*** This is a rough transcript of today’s show ***

It is the 1st of March 2022. Welcome to the Christian History Almanac brought to you by 1517 at 1517.org; I’m Dan van Voorhis.

The modern history of Africa is replete with examples of how foreign countries and missionaries should not attempt to bring Christ and Civilization to African peoples.

We also keep in mind that Africa is not a monolith- and the history of Christianity in Africa is complicated, from the days of Augustine to Nelson Mandela. Today we look at events in South Africa and a Dutchman named Johannes Van Der Kemp.

First- remember that the first European contact with South Africa came around the year 1500 and the travels of Vasco De Gama. As the Portuguese, Spanish and Dutch began trading with the far east, Cape Town became a bustling center for trade and missionary work.

Johannes Van Der Kemp was born in 1747 in Rotterdam. His father was a Reformed minister, and his brother became a professor of Church History. But Johannes wanted nothing to do with the Reformed faith of his youth.

He dropped out of the University of Leiden- took up with a married woman, and joined the military. He was told he had to leave the woman or leave the army. He left the army and married Christina in 1779, and raised their little girl Johanna.

He went back to school in Edinburgh, where he received his degree in medicine- he then returned home to the Netherlands to practice. He had left the faith but continued to work in philology and philosophy. In 1791 tragedy struck his family- while on a boat trip on the river Maas the boat sank- Johannes managed to escape, but his wife and daughter did not.

In despair, he was driven back to the faith of his youth. He met a few Moravians who turned him on to the work of the London Missionary Society. He studied theology and was ordained by the London Missionary Society. He helped to form the Dutch Missionary Society and in 1799 was sent to South Africa

On the 1st of March in 1799, Johannes Van Der Kemp landed in Cape Town to begin his ministry.

Van Der Kemp would live in South Africa as it changed hands between the French, English, and the Dutch. Johannes avoided controversy initially and went to work with the Xhosa tribe. While he was unsuccessful with these people, he came into contact with the Khoisan.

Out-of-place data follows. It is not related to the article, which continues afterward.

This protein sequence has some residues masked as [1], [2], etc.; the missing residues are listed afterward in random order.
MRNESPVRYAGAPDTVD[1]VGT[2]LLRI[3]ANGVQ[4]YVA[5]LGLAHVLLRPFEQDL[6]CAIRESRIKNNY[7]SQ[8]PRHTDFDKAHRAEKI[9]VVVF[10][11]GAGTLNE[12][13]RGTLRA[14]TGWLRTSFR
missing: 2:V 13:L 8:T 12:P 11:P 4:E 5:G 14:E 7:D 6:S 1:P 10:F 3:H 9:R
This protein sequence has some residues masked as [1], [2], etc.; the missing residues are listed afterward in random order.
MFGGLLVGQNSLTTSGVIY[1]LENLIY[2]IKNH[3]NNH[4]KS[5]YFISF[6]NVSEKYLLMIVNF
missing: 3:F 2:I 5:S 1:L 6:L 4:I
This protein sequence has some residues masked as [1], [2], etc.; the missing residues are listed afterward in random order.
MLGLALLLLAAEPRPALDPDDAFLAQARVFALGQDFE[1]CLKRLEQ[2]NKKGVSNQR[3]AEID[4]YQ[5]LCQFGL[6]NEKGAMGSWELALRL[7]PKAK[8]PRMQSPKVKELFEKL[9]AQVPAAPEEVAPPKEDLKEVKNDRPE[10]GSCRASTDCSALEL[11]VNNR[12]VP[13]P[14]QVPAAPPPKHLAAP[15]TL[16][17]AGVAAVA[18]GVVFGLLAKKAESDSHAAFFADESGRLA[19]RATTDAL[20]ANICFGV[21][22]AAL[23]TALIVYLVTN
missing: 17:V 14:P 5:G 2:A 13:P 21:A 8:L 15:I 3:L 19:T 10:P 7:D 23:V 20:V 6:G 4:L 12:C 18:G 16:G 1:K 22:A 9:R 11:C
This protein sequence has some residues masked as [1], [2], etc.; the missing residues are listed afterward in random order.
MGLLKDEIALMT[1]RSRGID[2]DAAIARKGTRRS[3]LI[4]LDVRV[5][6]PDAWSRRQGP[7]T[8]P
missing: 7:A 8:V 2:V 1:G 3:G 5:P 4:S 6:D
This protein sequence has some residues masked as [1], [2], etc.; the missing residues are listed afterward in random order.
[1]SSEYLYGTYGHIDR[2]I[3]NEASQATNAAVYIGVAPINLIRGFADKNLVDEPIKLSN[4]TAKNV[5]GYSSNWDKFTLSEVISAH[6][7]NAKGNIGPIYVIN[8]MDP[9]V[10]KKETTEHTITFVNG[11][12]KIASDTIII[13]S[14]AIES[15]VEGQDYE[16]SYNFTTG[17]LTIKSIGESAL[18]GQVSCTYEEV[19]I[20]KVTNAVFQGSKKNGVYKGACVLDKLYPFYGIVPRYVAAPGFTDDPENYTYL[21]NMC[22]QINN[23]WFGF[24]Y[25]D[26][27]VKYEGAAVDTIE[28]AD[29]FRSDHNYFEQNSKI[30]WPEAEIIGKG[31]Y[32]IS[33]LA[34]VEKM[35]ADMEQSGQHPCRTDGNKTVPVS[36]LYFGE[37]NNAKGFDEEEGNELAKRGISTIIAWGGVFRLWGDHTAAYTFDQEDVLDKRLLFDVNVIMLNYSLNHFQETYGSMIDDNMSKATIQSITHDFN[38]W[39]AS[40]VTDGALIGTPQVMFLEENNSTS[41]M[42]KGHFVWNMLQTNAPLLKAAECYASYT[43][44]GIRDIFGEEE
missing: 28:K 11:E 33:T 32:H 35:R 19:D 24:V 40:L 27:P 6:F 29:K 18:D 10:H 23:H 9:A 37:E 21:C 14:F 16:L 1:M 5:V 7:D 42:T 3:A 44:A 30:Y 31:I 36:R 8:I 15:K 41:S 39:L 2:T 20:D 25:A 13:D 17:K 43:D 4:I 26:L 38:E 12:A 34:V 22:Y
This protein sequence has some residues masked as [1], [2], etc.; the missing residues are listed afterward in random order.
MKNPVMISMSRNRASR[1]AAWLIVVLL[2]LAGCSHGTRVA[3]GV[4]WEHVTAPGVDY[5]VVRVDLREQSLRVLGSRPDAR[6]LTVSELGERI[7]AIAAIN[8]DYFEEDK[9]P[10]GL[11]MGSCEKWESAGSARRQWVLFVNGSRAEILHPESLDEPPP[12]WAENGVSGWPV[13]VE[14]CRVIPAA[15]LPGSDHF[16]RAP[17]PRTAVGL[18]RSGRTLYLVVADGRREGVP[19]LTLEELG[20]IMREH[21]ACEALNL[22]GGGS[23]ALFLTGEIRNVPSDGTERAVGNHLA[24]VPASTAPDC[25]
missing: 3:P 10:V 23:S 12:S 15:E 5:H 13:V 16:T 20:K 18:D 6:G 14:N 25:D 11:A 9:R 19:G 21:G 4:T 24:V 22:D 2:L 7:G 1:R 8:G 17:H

A quick note: the Khoi were farmers, and the San were hunter-gatherers. The English and Dutch would call them Hottentots and Bushmen- they would become a target for the growing French, German, English, and Dutch settlers (when they intermarried, they should become known as the Afrikaners).

Van Der Kemp had begun working with the Khoisan- in 1803; he was granted land that he would name “Bethelsdorp”- a mission for the Khoisan and others who were displaced or vagrant.

The Europeans complained that Bethelsdorp became a haven for runaway slaves and those who believed mistreated. One of Van Der Kemps’s “offensive” teachings was that black Africans were not descendants of Ham, the son of Noah.

Van Der Kemp was known for his lack of shoes and hats to assimilate the Khoi people. He also redeemed Khoisan, who had been sold into slavery- even taking one as a wife and having four children with her. As you could imagine, this infuriated the European crowd who saw the black Africans as inferiors and natural slaves.

Amid South Africa being handed back and forth between colonial powers, Van Der Kemp would be called back to Cape Town. In 1811, while in Cape Town, Johannes contracted a fever and died- born in 1747, Johannes Van Der Kemp was 64 years old.

A quick note- this weekend, on the Weekend Edition, we will be looking at my list of the best movies that pertain to the history of Christianity. Three of them are missionary movies- I have many thoughts these days about good and bad missions… that to say- I look forward to that show, and I’m going to keep noodling on this theme.

The Last Word for today comes from John chapter 1. ON Yesterday’s show, we read from Eugene Peterson’s translation of Genesis 1- let’s get his bookend with the prologue to the 4th Gospel:

The Word was first,
 the Word present to God,
 God present to the Word.
The Word was God,
 in readiness for God from day one.

Everything was created through him;
 nothing—not one thing!—
 came into being without him.
What came into existence was Life,
 and the Life was Light to live by.
The Life-Light blazed out of the darkness;
 the darkness couldn’t put it out.

This has been the Christian History Almanac for the 1st of March 2022 brought to you by 1517 at 1517.org.

The show is produced by a man whose favorite “Van Ders” includes Johannes Van Der Kemp, Van De Kamps fish sticks, and James Van Der Beek of Dawsons Creek fame. He is Christopher Gillespie.

The show is written and read by a “van” himself who reminds you to alphabetize Dutch names after the prepositions. Johannes should be a “K,” and I’m alphabetized as “VO” I’m Dan van Voorhis.

You can catch us here every day- and remember that the rumors of grace, forgiveness and the redemption of all things are true…. Everything is going to be ok.